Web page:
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review 2018-02-09 22:21
4.3 Out Of 5 "Cinder & Ella" Stars
Cinder & Ella - Kelly Oram




A super sweet modern-day retelling of Cinderella.  This has it all; evil step-sister(s), a famous guy that every girl wants, and a sweet blogger girl, who just needs to cut a break in life.  Early on, when reading this, I was worried that it was going to be one of those sappy, eye-roll-inducing kind of YA reads.  I soldiered on and it paid off because it ended up being quite good.  It deals with some heavy subjects in a mostly realistic manner, without being too grievous. 


There is a second book to this and I guess it adds more to their love story, I'm not sure that I'll read it, though, because overall this ended quite nicely for me.









Plot~ 4.3/5

Main Characters~ 4.2/5

Secondary Characters~ 4/5

The Feels~ 4.2/5

Pacing~ 4/5

Addictiveness~ 4.2/5

Theme or Tone~ 4/5

Flow (Writing Style)~ 4.2/5

Backdrop (World Building)~ 4.5/5

Originality~ 4.2/5

Ending~ 4/5  Cliffhanger~ Nope.


Book Cover~ I don't really like the old cover (above), but I do like the new one (below).

Setting~ LA, California

Series~  Cinder & Ella #1

Source~ I Own Kindle eBook



My Cover looked like this:



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review 2018-02-06 19:39
Jack (of Beanstalk fame) and Rapunzel save fantasy!New York
Calamity Jack - Dean Hale;Shannon Hale

This second entry keeps all the fun, humor, action, and social commentary of the first but shifts the setting east for an urban makeover. It's the late 19th century and giants are pulling the strings of the city in this revolutionary spin on Jack and the Beanstalk. Art continues to be appealing, funny and a little manic.

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review 2018-01-29 18:07
The YA fairytale retelling you've never heard of but need to read
Duckling Ugly - Neal Shusterman

This series is begging for fresh covers and a grand rerelease. There's such a wave of fairytale retellings making the rounds in YA right now, and these offer a sharply insightful modern day variation with more chilling horror than sparkly princesses which seems like it'd be fresh and well received. They're pretty short reads, borderline novella, so maybe that's holding them back a little (and yeah, those covers *shudder*) but the human, social, and cultural insight explored through a sort of twisted magical frame is spot on. This one picks up on the ugly duckling primarily, with a dark hook centered around the idea of beauty - or ugliness - being skin deep vs. all the way through, and drawing from or contributing to its surroundings. Not to get too spoilery, but it almost heads into YA paranormal territory; not quite vampires, but shades-of. Murder and abuse and Carrie-like bullying abound in a depressed smalltown (southern?) America setting.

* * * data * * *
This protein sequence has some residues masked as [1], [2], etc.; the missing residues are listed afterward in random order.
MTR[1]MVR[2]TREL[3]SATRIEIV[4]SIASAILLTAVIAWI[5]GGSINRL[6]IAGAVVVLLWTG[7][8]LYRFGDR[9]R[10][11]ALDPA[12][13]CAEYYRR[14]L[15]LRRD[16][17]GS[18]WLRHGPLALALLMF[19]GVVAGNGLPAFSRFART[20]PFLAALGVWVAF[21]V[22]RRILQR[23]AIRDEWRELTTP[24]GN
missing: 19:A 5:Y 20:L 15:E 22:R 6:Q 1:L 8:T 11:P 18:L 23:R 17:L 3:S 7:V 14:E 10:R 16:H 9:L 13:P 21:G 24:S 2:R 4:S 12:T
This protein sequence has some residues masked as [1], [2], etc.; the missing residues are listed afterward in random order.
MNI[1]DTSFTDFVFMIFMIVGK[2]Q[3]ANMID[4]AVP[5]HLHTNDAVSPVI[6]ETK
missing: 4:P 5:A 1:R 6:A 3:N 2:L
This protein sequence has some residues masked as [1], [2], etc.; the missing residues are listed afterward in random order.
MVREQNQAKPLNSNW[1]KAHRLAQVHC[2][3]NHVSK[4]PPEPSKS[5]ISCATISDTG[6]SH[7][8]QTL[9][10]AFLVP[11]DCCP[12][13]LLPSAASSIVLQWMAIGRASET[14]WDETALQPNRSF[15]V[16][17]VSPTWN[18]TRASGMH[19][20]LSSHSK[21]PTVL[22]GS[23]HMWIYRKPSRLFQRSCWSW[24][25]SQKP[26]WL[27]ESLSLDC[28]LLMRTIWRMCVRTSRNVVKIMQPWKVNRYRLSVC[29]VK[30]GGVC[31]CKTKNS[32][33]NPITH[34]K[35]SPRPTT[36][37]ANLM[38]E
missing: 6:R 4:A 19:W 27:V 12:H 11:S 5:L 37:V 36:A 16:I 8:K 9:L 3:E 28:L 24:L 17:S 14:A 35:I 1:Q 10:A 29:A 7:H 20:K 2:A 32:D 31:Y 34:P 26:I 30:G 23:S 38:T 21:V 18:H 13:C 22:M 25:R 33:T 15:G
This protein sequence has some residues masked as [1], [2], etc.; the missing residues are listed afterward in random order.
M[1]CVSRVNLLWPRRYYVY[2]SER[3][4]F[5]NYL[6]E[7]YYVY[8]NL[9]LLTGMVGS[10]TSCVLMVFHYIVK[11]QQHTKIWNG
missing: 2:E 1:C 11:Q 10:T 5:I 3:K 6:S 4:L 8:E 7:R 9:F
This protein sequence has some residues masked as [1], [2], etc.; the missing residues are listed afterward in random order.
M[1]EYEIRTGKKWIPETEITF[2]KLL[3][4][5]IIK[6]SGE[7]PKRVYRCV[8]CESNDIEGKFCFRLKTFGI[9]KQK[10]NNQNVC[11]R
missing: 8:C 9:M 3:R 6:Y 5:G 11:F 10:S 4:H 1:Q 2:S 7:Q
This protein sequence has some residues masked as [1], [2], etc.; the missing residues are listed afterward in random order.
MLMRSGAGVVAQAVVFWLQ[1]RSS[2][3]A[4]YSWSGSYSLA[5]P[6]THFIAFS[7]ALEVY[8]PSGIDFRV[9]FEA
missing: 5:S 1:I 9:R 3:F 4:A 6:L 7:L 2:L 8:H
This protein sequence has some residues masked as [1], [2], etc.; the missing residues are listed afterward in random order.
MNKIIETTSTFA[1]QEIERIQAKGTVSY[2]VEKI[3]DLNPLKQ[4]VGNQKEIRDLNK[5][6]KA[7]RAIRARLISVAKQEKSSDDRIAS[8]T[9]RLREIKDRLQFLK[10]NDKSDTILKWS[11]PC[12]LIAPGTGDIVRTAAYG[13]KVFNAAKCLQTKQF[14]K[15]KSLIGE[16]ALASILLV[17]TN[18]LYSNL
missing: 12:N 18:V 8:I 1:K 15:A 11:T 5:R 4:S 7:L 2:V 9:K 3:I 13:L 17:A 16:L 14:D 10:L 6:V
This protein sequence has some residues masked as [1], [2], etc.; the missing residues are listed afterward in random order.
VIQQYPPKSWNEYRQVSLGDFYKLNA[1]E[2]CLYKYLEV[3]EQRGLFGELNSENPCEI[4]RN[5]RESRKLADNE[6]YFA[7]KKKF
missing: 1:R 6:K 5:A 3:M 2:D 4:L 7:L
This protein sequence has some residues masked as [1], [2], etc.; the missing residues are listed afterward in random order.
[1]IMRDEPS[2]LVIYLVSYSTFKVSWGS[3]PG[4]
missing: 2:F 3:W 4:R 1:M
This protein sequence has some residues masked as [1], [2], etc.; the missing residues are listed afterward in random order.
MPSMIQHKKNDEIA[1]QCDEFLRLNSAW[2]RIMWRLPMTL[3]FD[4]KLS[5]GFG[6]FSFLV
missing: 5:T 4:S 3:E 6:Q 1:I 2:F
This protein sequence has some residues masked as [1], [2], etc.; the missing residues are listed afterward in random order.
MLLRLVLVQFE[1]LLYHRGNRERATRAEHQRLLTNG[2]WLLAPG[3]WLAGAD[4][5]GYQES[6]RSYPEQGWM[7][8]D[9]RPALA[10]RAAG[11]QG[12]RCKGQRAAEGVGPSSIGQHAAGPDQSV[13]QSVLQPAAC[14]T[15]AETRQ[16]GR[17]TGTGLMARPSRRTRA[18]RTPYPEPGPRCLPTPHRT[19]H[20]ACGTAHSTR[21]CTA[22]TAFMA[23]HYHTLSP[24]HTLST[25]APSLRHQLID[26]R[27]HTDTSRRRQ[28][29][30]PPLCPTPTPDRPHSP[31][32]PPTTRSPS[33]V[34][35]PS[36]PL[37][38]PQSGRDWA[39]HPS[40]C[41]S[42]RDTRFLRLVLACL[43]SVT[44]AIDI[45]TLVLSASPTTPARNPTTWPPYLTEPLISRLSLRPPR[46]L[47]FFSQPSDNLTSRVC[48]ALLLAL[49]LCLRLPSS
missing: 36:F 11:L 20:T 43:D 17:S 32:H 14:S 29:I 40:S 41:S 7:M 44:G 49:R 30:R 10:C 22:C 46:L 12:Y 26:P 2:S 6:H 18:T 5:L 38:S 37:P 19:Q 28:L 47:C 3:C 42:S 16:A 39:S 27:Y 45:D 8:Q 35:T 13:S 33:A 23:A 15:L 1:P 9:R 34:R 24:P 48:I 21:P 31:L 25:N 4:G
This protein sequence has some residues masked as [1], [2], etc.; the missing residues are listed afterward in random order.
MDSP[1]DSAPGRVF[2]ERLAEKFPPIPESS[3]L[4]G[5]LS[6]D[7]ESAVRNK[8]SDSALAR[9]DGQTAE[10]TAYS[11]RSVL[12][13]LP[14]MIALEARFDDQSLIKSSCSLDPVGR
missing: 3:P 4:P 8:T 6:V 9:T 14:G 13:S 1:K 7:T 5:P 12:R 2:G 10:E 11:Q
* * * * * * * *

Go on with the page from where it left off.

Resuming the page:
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review 2018-01-24 16:03
The Soldier Who Killed a King: A True Retelling of the Passion - David Kitz,Barry Buzza

The Soldier Who Killed a King by David Kitz
Wasn't sure I could get into reading this but so glad I got a review copy.
What an awesome read. Starts out with Marcus and he's the Roman soldier in charge as life comes to the city for Passover week. Growing up Catholic I was able to follow so much of this story.
Some parts of the story really helped me understand what really happened during that week and the resurrection that is commerated as Easter Sunday.
Like following the solider around as things are explained in words I can understand-just had to click on some words and the online dictionary would load up and tell me what the word meant.
So many details and very descriptive you can see in your mind what's going on. Wish they had taught us this version when we were growing up-it's so understandable and clear.
Wasn't able to read the print version due to my poor vision after trying all my other glasses and magnifiers so got a kindle version that I could control the font size of the text. Would highly recommend this book, enjoyed the read.
Espeically liked the ending.
I was given the review copy by the author via Book Fun (The Book Club Network) and this is my honest opinion

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review 2017-12-27 23:26
Saucy, twisty fairytale retellings
Grimms Manga Tales (English) - Keiko Ishiyama

Disclaimer: Reviewing the digital proofs on NetGalley


The digital galleys make it a bit hard to see what's happening sometimes, and so I'd give a qualified thumbs up on that angle; the art seems generally attractive in a sharp, saucy manga style where the girls are cute, the women are foxy, and the boys are improbably hot and know it full well. I did find it hard to figure out what was going on in terms of movement, but the final versions may be easier to keep up with. On the plus side, art and even backgrounds are detailed and lush, to suit the fairytale surroundings.


On the story side, the first few stories in particular feel a little too abbreviated to me, but the latter, multi-part stories were more satisfying. Greater emphasis on character motivation and emotional responses than in the fairytales you may have heard in the past makes them more engaging and sometimes adds a fun twist. Little bit spicier or romance-y in some cases, while in others, a gender-swapped cast adds some freshness. Generally enjoyable and nice to look at.

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